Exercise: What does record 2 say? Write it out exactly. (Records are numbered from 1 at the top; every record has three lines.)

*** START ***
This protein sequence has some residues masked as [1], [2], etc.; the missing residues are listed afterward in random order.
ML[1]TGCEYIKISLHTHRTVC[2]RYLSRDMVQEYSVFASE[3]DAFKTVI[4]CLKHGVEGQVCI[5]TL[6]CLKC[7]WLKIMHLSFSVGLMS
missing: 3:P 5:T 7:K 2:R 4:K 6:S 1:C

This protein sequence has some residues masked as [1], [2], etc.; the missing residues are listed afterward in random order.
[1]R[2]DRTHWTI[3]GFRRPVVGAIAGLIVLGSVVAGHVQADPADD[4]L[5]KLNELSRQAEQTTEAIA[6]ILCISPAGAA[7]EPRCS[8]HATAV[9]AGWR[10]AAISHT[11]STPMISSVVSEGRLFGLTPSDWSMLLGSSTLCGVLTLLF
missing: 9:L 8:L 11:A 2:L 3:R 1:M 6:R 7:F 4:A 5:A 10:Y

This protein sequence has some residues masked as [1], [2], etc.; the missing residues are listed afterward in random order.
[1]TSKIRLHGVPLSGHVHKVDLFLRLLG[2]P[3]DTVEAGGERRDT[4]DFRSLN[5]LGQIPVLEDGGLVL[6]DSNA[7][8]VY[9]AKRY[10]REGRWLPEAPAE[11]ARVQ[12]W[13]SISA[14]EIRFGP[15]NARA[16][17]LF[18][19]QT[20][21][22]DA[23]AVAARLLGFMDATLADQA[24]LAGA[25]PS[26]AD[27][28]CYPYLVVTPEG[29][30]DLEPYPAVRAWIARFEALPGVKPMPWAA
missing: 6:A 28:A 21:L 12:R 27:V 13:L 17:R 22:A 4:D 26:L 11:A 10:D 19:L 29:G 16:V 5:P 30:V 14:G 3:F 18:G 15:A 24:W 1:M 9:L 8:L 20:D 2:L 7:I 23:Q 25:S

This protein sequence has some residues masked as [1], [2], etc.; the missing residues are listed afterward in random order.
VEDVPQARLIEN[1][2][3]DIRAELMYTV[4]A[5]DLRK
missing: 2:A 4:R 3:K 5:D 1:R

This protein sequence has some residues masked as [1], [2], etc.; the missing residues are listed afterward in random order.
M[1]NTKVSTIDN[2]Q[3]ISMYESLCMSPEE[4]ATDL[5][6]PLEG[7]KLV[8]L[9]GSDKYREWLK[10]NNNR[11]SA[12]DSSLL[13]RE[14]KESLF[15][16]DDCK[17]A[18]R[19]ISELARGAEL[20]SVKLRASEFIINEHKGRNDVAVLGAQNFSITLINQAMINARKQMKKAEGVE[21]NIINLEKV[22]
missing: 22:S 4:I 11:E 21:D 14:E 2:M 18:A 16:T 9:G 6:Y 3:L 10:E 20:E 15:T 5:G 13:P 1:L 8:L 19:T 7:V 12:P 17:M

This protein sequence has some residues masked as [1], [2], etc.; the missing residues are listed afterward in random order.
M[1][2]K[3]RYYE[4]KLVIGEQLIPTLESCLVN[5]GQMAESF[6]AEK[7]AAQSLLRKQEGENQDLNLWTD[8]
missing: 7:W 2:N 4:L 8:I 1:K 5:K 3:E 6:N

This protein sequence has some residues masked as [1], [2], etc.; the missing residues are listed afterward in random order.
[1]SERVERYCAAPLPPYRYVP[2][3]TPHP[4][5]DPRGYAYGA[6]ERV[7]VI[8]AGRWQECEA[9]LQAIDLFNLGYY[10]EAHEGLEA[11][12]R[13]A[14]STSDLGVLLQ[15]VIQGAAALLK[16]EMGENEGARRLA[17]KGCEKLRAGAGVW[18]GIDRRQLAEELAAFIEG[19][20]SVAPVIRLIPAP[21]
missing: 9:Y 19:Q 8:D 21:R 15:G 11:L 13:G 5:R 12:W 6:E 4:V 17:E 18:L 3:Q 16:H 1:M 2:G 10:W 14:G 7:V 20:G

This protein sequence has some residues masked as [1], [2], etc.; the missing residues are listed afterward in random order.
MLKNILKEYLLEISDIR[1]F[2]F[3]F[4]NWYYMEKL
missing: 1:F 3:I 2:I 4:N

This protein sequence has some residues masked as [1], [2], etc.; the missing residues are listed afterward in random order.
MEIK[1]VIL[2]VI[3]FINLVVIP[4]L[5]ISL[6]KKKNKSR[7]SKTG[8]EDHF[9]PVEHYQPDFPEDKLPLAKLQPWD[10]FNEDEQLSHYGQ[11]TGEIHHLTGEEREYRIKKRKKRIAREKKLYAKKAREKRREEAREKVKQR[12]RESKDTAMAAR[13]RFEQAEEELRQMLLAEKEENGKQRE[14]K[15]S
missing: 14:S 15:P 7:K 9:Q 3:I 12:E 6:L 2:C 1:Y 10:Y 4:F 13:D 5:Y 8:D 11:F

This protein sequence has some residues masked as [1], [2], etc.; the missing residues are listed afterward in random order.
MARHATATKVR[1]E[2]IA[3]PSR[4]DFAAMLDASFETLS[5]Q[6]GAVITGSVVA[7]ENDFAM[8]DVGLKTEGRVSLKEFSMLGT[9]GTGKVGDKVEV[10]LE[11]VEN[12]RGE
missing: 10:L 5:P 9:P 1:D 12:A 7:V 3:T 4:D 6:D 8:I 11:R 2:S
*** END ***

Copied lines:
This protein sequence has some residues masked as [1], [2], etc.; the missing residues are listed afterward in random order.
[1]R[2]DRTHWTI[3]GFRRPVVGAIAGLIVLGSVVAGHVQADPADD[4]L[5]KLNELSRQAEQTTEAIA[6]ILCISPAGAA[7]EPRCS[8]HATAV[9]AGWR[10]AAISHT[11]STPMISSVVSEGRLFGLTPSDWSMLLGSSTLCGVLTLLF
missing: 9:L 8:L 11:A 2:L 3:R 1:M 6:R 7:F 4:A 5:A 10:Y